Electronic Health Records

Adoption & Implementation News

A Successful EHR Implementation Is About More Than Go-Live

By Kyle Murphy, PhD

Go-live tends to garner the most attention for an EHR implementation, especially in the event that it does not go well. But many more activities go into a successful EHR implementation that precede and post-date the production launch.

Earlier this month, Emory Healthcare CMIO Julie Hollberg, MD, highlighted the value of at-the-elbow support to a successful EHR implementation. For Hollberg, a key to her organization's EHR implementation was the deployment of physician support services as different departments and sites went live as part of the EHR optimization project.

"I have been the CMIO for four years and the physician champion when we went live with CPOE in the inpatient setting. When we went live, we had bodies everywhere. I jokingly say physicians want help in the exact moment when they want it, not ten minutes before or after," she told EHRIntelligence.com.

The question was put to readers: Is spending more on implementation services the key to EHR adoption success? As the responses show, much more goes into a successful EHR implementation than the resources and activities dedicated to Day 0.

For one reader, EHR implementation hinges on due diligence being done well in advance of go-live:

Yes, physicians and all end-users need quick/now, knowledgeable support because after all, this is patient care/safety that they are dealing with. But please don't just rely on go-live personnel for this. It begins, as previous posts mention, with the collaboration of end-users (physicians, nurses, pharmacists, ancillaries, etc.) to find out what their needs and workflows are. This is an on-going basis. A quality project team is needed to build the system to the stated needs of the end users. The system must be tested thoroughly. Then trainers, who have an in-depth and thorough knowledge of the workflows and possess excellent training/presentation skills are needed to train it correctly the first time. Finally, go-live personnel should not just be hired just because they say they have experience. They should be vetted properly on their knowledge and experience and receive orientation on the particular workflows of that system before go-live starts. If this entire process is not followed, it won't matter how many bodies you have.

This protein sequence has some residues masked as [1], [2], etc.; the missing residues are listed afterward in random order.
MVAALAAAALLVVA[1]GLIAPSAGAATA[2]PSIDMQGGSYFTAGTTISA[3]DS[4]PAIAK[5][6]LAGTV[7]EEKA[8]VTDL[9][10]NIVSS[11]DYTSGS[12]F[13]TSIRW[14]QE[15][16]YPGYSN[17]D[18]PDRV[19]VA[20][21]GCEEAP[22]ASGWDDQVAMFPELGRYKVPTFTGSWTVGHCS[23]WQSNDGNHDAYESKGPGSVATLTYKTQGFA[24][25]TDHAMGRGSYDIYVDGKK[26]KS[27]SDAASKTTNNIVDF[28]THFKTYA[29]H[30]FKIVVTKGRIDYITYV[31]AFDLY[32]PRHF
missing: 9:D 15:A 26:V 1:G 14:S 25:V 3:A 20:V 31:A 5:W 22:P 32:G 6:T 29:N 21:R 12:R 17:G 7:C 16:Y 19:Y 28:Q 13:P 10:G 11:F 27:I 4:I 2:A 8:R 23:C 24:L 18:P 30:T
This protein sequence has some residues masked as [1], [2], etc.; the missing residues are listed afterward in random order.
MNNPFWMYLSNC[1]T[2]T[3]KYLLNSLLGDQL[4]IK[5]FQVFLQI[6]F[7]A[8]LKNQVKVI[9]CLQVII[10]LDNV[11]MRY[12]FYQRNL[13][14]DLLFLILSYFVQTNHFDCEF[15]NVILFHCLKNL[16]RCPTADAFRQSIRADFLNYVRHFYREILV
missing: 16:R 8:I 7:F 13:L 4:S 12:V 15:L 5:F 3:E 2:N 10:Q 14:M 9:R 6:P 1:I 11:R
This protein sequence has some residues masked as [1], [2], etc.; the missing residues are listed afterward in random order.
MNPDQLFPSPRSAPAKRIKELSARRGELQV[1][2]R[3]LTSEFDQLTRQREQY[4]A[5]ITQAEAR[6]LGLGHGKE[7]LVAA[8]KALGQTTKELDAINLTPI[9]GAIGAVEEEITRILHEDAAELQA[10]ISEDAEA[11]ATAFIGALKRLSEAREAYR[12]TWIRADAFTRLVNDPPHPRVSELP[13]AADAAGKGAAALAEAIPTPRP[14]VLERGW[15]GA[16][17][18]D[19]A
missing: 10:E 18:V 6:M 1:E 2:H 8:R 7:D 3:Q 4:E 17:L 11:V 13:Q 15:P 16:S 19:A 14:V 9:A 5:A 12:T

—Certified Epic Trainer/Consultant

For another, the success of an EHR implementation is gauged with what follows the initial go-live event:

I'm seeing a lot of mention of training and at the elbow support. While these are essential components, the deeper issue at hand is how to optimize EHR capabilities to streamline data retrieval in a meaningful format for each clinician, and to optimize data entry. This requires a partnership between healthcare organizations and EHR vendors. Your hospital (clinic, etc.) must have a way to identify gaps and quickly resolve those gaps. Those are the wins our clinicians are looking for. Why on earth would we ask our providers to scroll through a lot of "stuff" to get to what is relevant, or click 20 times because of design flaws? We are making strides, but have a long way to go!

—Clinical Informatics Manager

Still another set the value of the EHR implementation to its integration with other hospital systems:

Revenue cycle is also extremely important. Successful implementation requires integrating the clinical and revenue cycle work flows to ensure the process works from patient scheduling through final billing. This will allow for a solid patient chart for quality patient care, but also allow for timely coding, transcription, claims generation, denials management, statement generation and remittance advices after patient discharge. EMRs/EHRs are not strictly clinical systems, they are the entire patient care and financial process.

Strategic Project Manager

Not only is an EHR implementation an expensive process, but it is also an extensive one in terms of what goes into determining its success.




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